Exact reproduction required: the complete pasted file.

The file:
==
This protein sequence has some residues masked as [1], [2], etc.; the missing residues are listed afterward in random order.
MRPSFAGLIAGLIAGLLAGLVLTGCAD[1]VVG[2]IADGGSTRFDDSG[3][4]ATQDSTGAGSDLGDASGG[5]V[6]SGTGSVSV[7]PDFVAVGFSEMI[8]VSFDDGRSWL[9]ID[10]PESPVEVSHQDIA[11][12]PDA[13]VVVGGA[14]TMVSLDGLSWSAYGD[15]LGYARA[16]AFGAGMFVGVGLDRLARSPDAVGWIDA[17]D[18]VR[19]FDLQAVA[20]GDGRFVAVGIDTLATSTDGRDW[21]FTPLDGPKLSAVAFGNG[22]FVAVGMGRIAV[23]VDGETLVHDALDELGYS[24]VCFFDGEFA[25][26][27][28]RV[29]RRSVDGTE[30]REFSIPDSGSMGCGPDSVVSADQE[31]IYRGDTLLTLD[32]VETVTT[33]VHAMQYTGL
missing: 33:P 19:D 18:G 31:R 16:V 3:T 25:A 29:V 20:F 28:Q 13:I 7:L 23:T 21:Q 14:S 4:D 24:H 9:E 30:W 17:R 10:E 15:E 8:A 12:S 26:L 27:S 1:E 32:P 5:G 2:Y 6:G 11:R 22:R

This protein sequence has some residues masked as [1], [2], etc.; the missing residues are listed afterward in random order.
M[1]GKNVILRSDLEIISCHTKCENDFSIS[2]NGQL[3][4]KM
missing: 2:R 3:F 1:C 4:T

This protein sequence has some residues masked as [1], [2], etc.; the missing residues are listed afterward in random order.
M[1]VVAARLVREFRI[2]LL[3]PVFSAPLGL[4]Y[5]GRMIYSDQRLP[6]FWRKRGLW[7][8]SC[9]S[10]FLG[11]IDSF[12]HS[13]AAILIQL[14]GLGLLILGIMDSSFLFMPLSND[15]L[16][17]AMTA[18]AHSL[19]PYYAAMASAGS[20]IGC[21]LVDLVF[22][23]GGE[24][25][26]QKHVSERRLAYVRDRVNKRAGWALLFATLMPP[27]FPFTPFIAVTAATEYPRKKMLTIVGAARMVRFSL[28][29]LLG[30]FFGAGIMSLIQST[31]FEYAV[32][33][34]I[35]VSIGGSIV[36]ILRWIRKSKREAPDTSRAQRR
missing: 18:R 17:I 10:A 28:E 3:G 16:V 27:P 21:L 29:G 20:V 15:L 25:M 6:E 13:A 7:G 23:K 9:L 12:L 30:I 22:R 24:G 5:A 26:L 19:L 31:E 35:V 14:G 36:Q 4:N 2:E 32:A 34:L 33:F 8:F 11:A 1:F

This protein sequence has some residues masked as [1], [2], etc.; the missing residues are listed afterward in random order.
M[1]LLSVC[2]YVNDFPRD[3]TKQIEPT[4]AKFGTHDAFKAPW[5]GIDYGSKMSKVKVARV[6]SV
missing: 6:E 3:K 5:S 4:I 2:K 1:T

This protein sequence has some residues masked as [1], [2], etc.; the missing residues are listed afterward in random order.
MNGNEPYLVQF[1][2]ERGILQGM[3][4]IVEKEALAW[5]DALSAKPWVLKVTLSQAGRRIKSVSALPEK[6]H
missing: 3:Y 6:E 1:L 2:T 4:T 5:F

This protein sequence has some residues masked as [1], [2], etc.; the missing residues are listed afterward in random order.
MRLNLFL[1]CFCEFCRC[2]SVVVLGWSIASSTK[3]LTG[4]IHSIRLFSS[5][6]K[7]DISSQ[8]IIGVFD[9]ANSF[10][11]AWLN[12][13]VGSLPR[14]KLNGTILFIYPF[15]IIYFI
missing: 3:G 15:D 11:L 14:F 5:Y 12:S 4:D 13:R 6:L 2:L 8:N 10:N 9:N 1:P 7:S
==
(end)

This protein sequence has some residues masked as [1], [2], etc.; the missing residues are listed afterward in random order.
MRPSFAGLIAGLIAGLLAGLVLTGCAD[1]VVG[2]IADGGSTRFDDSG[3][4]ATQDSTGAGSDLGDASGG[5]V[6]SGTGSVSV[7]PDFVAVGFSEMI[8]VSFDDGRSWL[9]ID[10]PESPVEVSHQDIA[11][12]PDA[13]VVVGGA[14]TMVSLDGLSWSAYGD[15]LGYARA[16]AFGAGMFVGVGLDRLARSPDAVGWIDA[17]D[18]VR[19]FDLQAVA[20]GDGRFVAVGIDTLATSTDGRDW[21]FTPLDGPKLSAVAFGNG[22]FVAVGMGRIAV[23]VDGETLVHDALDELGYS[24]VCFFDGEFA[25][26][27][28]RV[29]RRSVDGTE[30]REFSIPDSGSMGCGPDSVVSADQE[31]IYRGDTLLTLD[32]VETVTT[33]VHAMQYTGL
missing: 33:P 19:D 18:G 31:R 16:V 3:T 25:A 29:V 20:F 28:Q 13:I 7:L 23:T 21:Q 14:S 4:D 24:H 9:E 30:W 17:R 10:E 15:E 8:A 12:S 26:L 27:S 1:E 32:P 5:G 2:Y 6:G 11:R 22:R

This protein sequence has some residues masked as [1], [2], etc.; the missing residues are listed afterward in random order.
M[1]GKNVILRSDLEIISCHTKCENDFSIS[2]NGQL[3][4]KM
missing: 2:R 3:F 1:C 4:T

This protein sequence has some residues masked as [1], [2], etc.; the missing residues are listed afterward in random order.
M[1]VVAARLVREFRI[2]LL[3]PVFSAPLGL[4]Y[5]GRMIYSDQRLP[6]FWRKRGLW[7][8]SC[9]S[10]FLG[11]IDSF[12]HS[13]AAILIQL[14]GLGLLILGIMDSSFLFMPLSND[15]L[16][17]AMTA[18]AHSL[19]PYYAAMASAGS[20]IGC[21]LVDLVF[22][23]GGE[24][25][26]QKHVSERRLAYVRDRVNKRAGWALLFATLMPP[27]FPFTPFIAVTAATEYPRKKMLTIVGAARMVRFSL[28][29]LLG[30]FFGAGIMSLIQST[31]FEYAV[32][33][34]I[35]VSIGGSIV[36]ILRWIRKSKREAPDTSRAQRR
missing: 18:R 17:I 10:A 28:E 3:G 16:V 27:P 21:L 29:G 20:V 15:L 25:M 6:E 13:A 7:G 23:K 9:L 12:L 30:I 22:R 24:G 5:A 26:L 19:L 31:E 35:V 14:G 36:Q 4:N 2:E 32:A 34:L 33:F 8:F 11:A 1:F

This protein sequence has some residues masked as [1], [2], etc.; the missing residues are listed afterward in random order.
M[1]LLSVC[2]YVNDFPRD[3]TKQIEPT[4]AKFGTHDAFKAPW[5]GIDYGSKMSKVKVARV[6]SV
missing: 6:E 3:K 5:S 4:I 2:K 1:T

This protein sequence has some residues masked as [1], [2], etc.; the missing residues are listed afterward in random order.
MNGNEPYLVQF[1][2]ERGILQGM[3][4]IVEKEALAW[5]DALSAKPWVLKVTLSQAGRRIKSVSALPEK[6]H
missing: 3:Y 6:E 1:L 2:T 4:T 5:F

This protein sequence has some residues masked as [1], [2], etc.; the missing residues are listed afterward in random order.
MRLNLFL[1]CFCEFCRC[2]SVVVLGWSIASSTK[3]LTG[4]IHSIRLFSS[5][6]K[7]DISSQ[8]IIGVFD[9]ANSF[10][11]AWLN[12][13]VGSLPR[14]KLNGTILFIYPF[15]IIYFI
missing: 3:G 15:D 11:L 14:F 5:Y 12:S 4:D 13:R 6:L 2:L 8:N 10:N 9:N 1:P 7:S